The trick now is to not feel like you have to conform with those people who find academia easy. It’s your right to seek assistance to make the situation work better for you. It’s about you, not them.

    Eric – I know EXACTLY what you mean, and only recently (possibly too late for me) I have learned that you have to let the processes already in place take over. For example, if you delegate something and the person does a poor job, there are things in place to deal with that. Talk to their manager or go down another disciplinary route, or get them training etc.
    While it might seem easier to do it yourself at the time, it’s better to sort out the root of the problem rather than carry on taking on too much work. It might seem a waste of time having to handhold them or get them dealt with by their manager but you’re wasting more time in the long run doing it all yourself anyway.

  10. posted by WilliamB on

    Second the recommendation about sleep. A couple of years ago I got serious about getting enough sleep. It took some tweaking to get a concrete goal – what worked for me was “7 hrs sleep” rather than a specific bedtime – but now that I have, I’m in much better shape.

    Not only have I stopped getting many small illnesses during the winter, but I’m more effective at meeting my other goals. For example, it’s much easier to run before work when my ass isn’t dragging from chronic sleep deprevation.

  11. posted by WilliamB on

    I also agree about sun. One lovely thing about modern technology is that laptops and cell phones work outside! Maybe it isn’t as glorious as doing nothing in the sum for 30 min, but being outside is better than being inside.

  12. posted by Ben on

    Making this list is a solid 2 on my list. I’ll do it as soon as I finish all these #1’s

  13. posted by jantzie on

    Two things:

    1. I’ve been using a fitbit to track my sleep. I thought I wasn’t getting very good sleep, but turns out I was getting sometimes more than 8 hours, with little movement throughout the night. This is a good tool for people who are curious about the quality of their rest.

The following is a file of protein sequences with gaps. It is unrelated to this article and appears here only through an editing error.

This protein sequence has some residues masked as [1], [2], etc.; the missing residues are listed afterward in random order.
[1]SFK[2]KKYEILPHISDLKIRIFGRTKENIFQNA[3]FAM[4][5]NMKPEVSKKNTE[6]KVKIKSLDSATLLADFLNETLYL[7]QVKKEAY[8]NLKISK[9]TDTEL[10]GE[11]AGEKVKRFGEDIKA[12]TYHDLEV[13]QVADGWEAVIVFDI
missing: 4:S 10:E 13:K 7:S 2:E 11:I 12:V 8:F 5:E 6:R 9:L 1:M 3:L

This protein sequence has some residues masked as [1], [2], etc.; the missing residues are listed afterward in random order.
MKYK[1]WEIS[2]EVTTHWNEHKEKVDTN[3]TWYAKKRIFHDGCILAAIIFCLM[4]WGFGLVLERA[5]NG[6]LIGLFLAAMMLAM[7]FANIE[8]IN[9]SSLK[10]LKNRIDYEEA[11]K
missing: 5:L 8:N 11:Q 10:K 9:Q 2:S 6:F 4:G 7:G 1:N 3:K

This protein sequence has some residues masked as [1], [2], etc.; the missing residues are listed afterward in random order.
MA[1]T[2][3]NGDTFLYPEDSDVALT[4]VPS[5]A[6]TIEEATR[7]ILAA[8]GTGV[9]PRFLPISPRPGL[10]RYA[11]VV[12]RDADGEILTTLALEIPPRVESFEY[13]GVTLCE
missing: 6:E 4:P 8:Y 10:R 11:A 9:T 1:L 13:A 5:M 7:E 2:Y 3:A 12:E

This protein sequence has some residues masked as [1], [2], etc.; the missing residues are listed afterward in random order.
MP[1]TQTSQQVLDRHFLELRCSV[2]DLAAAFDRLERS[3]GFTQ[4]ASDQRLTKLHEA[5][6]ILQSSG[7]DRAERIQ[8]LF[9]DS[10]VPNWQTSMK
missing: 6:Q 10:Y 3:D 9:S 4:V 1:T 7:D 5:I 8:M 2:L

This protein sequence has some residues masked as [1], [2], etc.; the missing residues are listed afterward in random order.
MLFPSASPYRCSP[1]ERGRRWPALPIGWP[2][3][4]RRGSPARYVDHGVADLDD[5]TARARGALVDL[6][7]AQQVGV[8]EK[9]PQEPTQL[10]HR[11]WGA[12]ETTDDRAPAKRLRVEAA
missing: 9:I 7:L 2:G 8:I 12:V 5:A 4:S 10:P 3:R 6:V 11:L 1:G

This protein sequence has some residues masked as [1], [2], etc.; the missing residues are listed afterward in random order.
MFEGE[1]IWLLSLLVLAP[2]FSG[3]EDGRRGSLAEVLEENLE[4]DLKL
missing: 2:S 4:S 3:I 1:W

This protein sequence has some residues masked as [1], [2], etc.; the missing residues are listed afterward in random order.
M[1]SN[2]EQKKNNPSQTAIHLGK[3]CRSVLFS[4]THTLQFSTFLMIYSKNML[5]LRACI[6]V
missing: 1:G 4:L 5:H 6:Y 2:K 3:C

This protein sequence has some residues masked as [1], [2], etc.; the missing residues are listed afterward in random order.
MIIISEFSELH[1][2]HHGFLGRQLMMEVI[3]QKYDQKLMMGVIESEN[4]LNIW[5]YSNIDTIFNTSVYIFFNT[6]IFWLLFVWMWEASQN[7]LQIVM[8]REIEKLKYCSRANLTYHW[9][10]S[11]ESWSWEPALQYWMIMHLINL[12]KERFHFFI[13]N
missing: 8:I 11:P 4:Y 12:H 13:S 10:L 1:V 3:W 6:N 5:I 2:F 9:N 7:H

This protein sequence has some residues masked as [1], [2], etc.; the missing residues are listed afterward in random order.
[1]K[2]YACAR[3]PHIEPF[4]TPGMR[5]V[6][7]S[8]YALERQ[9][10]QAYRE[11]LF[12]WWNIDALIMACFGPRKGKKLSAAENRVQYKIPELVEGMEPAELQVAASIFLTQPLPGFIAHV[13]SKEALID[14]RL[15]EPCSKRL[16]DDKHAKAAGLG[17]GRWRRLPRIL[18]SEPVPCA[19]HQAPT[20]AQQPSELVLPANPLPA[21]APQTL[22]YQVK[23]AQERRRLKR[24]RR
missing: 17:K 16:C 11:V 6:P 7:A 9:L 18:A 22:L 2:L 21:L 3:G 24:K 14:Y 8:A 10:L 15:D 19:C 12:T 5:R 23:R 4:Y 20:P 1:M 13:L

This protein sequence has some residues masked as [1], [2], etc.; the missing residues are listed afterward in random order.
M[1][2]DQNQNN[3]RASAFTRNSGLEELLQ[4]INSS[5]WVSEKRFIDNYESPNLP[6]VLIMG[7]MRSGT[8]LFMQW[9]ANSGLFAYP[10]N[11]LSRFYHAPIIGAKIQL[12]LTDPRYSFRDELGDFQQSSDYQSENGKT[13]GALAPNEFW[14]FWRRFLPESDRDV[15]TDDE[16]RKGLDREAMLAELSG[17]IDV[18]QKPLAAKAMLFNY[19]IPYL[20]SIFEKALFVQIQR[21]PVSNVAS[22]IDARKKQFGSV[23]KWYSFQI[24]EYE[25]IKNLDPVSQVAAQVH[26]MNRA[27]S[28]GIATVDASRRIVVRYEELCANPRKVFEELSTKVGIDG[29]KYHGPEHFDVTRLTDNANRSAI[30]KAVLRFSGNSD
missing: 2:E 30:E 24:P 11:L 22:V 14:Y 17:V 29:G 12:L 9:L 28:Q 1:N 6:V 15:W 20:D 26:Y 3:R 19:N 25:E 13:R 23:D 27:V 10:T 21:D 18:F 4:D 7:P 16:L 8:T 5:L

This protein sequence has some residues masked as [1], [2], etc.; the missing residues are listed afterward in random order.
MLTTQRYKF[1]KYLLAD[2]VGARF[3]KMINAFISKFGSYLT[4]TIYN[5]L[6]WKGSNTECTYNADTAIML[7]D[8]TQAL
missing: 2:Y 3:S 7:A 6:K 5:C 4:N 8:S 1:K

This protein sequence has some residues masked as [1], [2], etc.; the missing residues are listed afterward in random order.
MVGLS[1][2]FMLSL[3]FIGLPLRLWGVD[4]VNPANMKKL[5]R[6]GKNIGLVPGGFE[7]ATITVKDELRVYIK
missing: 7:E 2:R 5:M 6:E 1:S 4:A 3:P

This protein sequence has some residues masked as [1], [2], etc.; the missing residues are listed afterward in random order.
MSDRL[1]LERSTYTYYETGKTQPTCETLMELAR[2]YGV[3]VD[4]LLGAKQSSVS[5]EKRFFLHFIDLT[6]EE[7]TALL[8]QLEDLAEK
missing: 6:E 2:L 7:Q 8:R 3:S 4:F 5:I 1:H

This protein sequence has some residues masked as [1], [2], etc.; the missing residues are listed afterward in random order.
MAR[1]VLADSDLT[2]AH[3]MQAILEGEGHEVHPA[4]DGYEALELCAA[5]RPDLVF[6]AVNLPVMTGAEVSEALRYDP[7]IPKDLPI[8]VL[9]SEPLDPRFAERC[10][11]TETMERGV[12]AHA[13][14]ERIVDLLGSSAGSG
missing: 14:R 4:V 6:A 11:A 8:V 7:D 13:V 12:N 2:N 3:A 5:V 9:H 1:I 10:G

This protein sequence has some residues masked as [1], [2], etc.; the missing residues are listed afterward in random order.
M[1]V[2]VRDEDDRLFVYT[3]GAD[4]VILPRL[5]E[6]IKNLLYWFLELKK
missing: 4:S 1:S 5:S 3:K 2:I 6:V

2. I’ve also taken to a reverse to do list of sorts, logging tasks that I complete which I might not have had on lists. This might be because of a lack of prioritization or distraction or straight-up cheating, but I like to give myself credit for accomplishing all my completed tasks, regardless. I find I get a lot more done in a day than I think I do.

  14. posted by Lee on

    Eric: I have found with delegating that I have to be willing to relinquish control over the outcome, especially if it involves a family member. Clear instructions at the beginning helps, and structured feedback at the end as well to help improve the process. I agree with MJ that in a more professional setting it may be best to turn to someone higher up to direct the person to whom you delegated the task. After a while, though, in any situation if you are delegating the same type of task repeatedly then you will know who is the right person or service to turn to. If someone refuses a task that is a disciplinary or relationship issue and the root problem must be resolved anyhow.

  15. posted by katrina on

    One thing not mentioned is how does one cope when things are delegated to you, you’re the ‘bottom of the food chain’, and ‘I’ve got too much to do’ isn’t a viable answer.

    Often the answer can be partial completion. For example, someone asks you to make 150 items for a presentation. It might be possible that the 150 items (eg display binders of papers) are for multiple presentations and you can split delivery. So, always ask the question “how much of this do you actually need by the due date”, especially if its a quantity of items

  16. posted by Erin Doland on

    @katrina — Excellent point. Asking questions and keeping lines of communication open are valuable, valuable, valuable!!

  17. posted by MJ on

    I agree, don’t just take it on and panic silently.
    My manager instigated a system of making people provide a business case for all pieces of work, so that we could prioritise them effectively.
    It also helps if the manager will help you prioritise your workload, because if they say something is not the priority, you can refer anyone complaining back to them.
    Basically, use your superiors! That’s what they get paid the big bucks for…

  18. posted by Jaxx on

    I think this has been this has been one of the most impactful articles for me on unclutterer, personally. Because I am always running on “overwhelmed” mode, I let cleaning fall by the wayside. I definantly appreciate the tips in the comment because I am also a college student. I find that too many obligations plus personal clutter are interconnected with my mental breakdown during final exams. Good luck to everyone during this stressful time!

  19. posted by Jen on

    There is something really funny about printing this out from a website about “uncluttered” and getting 12 pages for 8 steps found on page 7 and 8.

  20. posted by Erin Doland on

    @Jen — If you set your printer settings to only print the text of the page, it doesn’t do that. Work with your Page Setup before you print.